It’s Got to Be a Partnership

P21 (Partnership for 21st Century Learning) just launched a new framework for integrating 21st century skills into learning programs for early learners (P21 News Release 9.20.17.) I love P21 because I think they provide a scope and sequence of skills that today’s learners and schools need. However, I became a little skeptical after reading that they “developed the new framework alongside educators, education experts, and business leaders from early childhood development organizations such as Crayola, Fisher-Price, and The Goddard School to ensure these competencies can be applied in both formal and informal settings” (P21.) I love Crayola and Fisher-Price, but they have skin in the game so I was hesitant to fully buy in. After taking a deeper dive into their framework, I discovered they also partnered with various departments of education, as well as the National Association of Education.

I am happy to say that P21’s 21st Century Skills Early Learning Framework is proving to be extremely helpful to me by presenting a scope and sequence of skills beginning with “Toddler/Early Preschool” to “Preschool/Pre-Kindergarten” and then to “Kindergarten.” The first early learning skill areas include the famous “4 C’s”: creativity and innovation, critical thinking and problem solving, communication and collaboration, The next area focuses on early learning life and career goals:  flexibility and adaptability, initiative and self-direction, social and cross-cultural, productivity and accountability and finally, leadership and responsibility. The last early learning skills area focuses on literacy with “Information, Media, and Technology.” The framework provides a chart with specific skills in each of the above areas and then an example of how that skill progresses to the next developmental group.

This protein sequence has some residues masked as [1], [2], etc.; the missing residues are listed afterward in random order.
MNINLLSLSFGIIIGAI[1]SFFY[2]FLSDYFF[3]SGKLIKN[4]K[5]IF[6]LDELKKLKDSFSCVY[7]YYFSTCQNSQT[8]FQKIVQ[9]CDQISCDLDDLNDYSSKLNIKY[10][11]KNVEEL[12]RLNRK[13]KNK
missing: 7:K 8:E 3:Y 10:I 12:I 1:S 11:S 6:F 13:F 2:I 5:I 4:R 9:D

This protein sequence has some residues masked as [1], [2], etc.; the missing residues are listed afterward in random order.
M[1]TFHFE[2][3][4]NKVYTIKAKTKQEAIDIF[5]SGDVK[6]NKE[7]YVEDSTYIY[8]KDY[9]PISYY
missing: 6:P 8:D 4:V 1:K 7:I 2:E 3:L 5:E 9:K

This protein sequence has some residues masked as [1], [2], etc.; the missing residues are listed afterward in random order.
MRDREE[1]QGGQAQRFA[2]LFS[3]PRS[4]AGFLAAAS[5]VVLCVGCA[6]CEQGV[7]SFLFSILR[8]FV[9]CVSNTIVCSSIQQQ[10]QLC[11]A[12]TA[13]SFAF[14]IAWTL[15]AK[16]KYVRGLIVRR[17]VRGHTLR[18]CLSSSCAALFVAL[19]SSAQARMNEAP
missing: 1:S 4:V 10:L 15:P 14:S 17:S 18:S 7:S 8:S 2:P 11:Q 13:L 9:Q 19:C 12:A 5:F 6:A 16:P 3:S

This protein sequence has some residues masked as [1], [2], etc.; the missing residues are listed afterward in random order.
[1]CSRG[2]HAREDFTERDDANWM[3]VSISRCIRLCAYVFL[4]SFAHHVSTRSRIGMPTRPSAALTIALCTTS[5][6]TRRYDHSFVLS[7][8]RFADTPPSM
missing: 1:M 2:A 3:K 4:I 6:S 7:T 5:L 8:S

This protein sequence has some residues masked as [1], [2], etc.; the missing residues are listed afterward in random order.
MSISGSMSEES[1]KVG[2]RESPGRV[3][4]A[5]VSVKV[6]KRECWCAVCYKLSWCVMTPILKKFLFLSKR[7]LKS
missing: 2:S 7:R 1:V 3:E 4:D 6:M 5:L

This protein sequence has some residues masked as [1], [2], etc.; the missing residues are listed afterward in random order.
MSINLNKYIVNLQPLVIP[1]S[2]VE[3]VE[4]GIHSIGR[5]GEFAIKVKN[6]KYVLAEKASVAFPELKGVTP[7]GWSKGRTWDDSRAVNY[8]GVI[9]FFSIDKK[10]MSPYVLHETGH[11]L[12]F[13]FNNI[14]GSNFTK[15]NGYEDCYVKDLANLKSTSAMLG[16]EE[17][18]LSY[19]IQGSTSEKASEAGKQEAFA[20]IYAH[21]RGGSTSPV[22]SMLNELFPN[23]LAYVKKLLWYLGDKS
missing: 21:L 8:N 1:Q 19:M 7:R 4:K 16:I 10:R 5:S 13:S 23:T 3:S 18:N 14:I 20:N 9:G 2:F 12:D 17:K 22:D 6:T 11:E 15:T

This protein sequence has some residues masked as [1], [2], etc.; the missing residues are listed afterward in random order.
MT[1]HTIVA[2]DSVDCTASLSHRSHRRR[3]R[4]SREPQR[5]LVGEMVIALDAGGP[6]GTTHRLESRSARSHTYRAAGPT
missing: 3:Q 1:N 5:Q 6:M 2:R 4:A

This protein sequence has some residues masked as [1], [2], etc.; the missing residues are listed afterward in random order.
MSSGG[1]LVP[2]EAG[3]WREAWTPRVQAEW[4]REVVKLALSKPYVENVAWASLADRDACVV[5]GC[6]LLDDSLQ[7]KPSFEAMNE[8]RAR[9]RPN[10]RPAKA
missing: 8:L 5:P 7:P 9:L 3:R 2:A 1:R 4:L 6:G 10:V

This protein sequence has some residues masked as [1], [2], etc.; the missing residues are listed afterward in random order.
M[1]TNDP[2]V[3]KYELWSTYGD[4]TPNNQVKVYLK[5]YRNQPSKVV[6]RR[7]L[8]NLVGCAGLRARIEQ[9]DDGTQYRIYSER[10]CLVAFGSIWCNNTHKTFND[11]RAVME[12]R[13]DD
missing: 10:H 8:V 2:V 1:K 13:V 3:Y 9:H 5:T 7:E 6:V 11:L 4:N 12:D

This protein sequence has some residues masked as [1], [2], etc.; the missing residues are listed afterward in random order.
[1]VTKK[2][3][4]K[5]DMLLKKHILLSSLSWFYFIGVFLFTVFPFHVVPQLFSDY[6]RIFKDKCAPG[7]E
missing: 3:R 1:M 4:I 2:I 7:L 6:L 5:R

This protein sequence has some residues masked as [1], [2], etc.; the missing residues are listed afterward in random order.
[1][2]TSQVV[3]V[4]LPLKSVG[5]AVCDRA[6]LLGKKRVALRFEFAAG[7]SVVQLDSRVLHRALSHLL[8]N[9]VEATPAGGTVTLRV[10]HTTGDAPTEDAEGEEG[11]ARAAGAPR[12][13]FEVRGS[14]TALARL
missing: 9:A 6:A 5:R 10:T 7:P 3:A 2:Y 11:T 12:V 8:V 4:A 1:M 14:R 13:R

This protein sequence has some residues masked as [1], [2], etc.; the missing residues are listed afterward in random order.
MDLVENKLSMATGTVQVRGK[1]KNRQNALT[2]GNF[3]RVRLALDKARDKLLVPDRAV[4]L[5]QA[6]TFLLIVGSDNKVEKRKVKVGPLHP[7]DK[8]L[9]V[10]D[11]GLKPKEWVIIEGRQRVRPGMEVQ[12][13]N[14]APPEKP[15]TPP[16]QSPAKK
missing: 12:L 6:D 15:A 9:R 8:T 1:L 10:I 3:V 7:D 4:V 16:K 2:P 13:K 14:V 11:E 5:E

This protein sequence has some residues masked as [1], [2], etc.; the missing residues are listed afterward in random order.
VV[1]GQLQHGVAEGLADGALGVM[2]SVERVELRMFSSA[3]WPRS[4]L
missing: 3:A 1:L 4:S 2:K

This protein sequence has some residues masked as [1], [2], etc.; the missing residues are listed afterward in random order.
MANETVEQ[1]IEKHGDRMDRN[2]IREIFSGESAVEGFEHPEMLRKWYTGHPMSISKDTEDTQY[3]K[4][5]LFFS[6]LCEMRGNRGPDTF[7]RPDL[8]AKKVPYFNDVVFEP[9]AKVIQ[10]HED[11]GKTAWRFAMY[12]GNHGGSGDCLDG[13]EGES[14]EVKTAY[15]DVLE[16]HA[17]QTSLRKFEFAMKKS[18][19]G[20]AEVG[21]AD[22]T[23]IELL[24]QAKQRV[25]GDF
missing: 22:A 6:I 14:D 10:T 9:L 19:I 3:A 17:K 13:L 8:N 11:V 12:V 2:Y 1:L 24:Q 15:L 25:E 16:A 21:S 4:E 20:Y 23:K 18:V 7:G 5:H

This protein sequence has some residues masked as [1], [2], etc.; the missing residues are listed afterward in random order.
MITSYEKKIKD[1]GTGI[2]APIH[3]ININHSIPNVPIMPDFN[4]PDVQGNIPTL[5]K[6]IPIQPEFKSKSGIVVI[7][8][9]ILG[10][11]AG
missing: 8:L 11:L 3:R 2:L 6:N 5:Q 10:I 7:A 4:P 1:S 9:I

I find that students are extremely creative and tech savvy at a very early age. However, many students need specific instruction in transitioning, self-regulating and cooperating collaboratively with other students. In group settings, some students are having difficulty sitting at circle-time and looking for adult direction. I usually rely on organizations such as the National Association for the Education of Young Children (NAEYC) and Harvard’s Center on the Developing Child for research-based information on early childhood learning and development. These organizations provide excellent information about  how children’s brains develop and how to provide support in order to build resilience, reduce toxic stress, and grow executive functioning and self-regulation skills. I am so glad I found these resources and am able to pair that learning with P21’s 21st Century Skills Early Learning Framework .

I am also very excited to be a part of this incredible time in education. We are learning more and more about the brain every single day and this learning is going to lead to better education for our children. But we can’t do this alone and only in our schools. Parents are our students’ first and most important teachers and we need to help educate them. They need to know the importance of “serve and return” with their children and how this back and forth communication helps create new neural connections in their children’s brains. We need to share that doing something as small as playing dolls with their child is modeling appropriate social behavior through play and creates an intimacy and empathy that no one else but a parent can create with them. We must let parents know that getting enough sleep and implementing daily routines with some consistency creates a space for their children to know boundaries and feel safe.

This is an incredibly big job, but I am completely optimistic in our ability to do it. Educating our children for their futures has always been the task at hand. It is the most important work we will ever do, but we need to do it together–home and school.

 

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